Guest curator Denah Johnston presents a collection of rarely seen 16mm films by female filmmakers.
Exploring an array of approaches to filmmaking technique, structure, subject and style, Always Something There to Remind Me is the result of a passionate wander through 60 years of the Canyon Cinema collection, specifically considering work made by women.
Found footage, optical printing, documentary, dance, performance, repetition, time-lapse and other approaches engage in human folly between the sexes, the Anthropocene, cosmic strip tease and various issues related to agency and representation.
This program aims to crack open the vault and encourage interest in exploring the various worlds and wonders within.
Short films in this program
What is a Man?, 10 min. color, sound 16mm (1958) Dir: Sara Kathryn Arledge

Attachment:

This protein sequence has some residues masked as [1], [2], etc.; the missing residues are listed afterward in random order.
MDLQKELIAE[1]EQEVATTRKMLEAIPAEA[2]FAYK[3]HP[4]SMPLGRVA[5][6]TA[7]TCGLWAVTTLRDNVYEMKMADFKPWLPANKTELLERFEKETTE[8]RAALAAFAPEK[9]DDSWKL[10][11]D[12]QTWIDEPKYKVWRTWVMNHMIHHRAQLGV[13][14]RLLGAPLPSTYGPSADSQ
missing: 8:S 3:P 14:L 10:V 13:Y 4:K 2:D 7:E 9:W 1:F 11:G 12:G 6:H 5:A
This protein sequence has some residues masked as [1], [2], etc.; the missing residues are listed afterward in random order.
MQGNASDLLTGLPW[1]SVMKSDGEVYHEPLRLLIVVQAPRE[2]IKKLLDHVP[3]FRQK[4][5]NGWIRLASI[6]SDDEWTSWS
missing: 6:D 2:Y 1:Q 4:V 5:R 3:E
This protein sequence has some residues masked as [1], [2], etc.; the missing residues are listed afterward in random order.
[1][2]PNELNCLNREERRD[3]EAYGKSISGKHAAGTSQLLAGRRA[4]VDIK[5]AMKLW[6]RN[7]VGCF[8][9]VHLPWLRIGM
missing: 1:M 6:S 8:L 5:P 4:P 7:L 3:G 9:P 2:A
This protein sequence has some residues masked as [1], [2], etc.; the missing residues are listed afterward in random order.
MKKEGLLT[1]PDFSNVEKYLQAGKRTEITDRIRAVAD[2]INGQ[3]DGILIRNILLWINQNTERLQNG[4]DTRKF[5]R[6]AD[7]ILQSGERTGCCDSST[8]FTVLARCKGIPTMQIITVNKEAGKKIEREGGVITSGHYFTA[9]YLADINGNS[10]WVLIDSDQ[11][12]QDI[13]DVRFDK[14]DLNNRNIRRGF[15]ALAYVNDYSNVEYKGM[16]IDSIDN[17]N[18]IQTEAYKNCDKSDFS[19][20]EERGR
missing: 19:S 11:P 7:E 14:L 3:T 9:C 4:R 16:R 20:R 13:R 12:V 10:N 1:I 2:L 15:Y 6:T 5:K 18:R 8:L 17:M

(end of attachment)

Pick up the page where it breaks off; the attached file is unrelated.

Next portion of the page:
Roseblood, 8 min. color, sound 16mm (1974) Dir: Sharon Couzin
Miss Jesus Fries on Grill, 12 min. color, sound 16mm (1973) Dir: Dorothy Wiley
Removed, 6 min. color, sound 16mm (1999) Dir: Naomi Uman
Chronicles of a Lying Spirit (by Kelly Gabon), 13 min. color, sound 16mm (1992) Dir: Cauleen Smith
Lie Back and Enjoy It, 8 min. b&w, sound 16mm (1982) Dir: JoAnn Elam
Take Off, 10 min. b&w, sound 16mm (1972) Dir: Gunvor Nelson
You and I Remain, 15 min. color, sound 16mm (2015) Dir: Kate McCabe
About Canyon Cinema
Canyon Cinema’s unique collection of artist-made films traces the vital history of the experimental and avant-garde filmmaking movements from 1921 to the present. With a strong emphasis on American West Coast and San Francisco Bay Area filmmakers, Canyon Cinema began in filmmaker Bruce Baillie’s backyard in 1961 as a forum for filmmakers to share work with each other and the community. Today, Canyon Cinema continues to serve as an essential resource for educators, curators, researchers, and enthusiasts through their distribution program and online catalogue.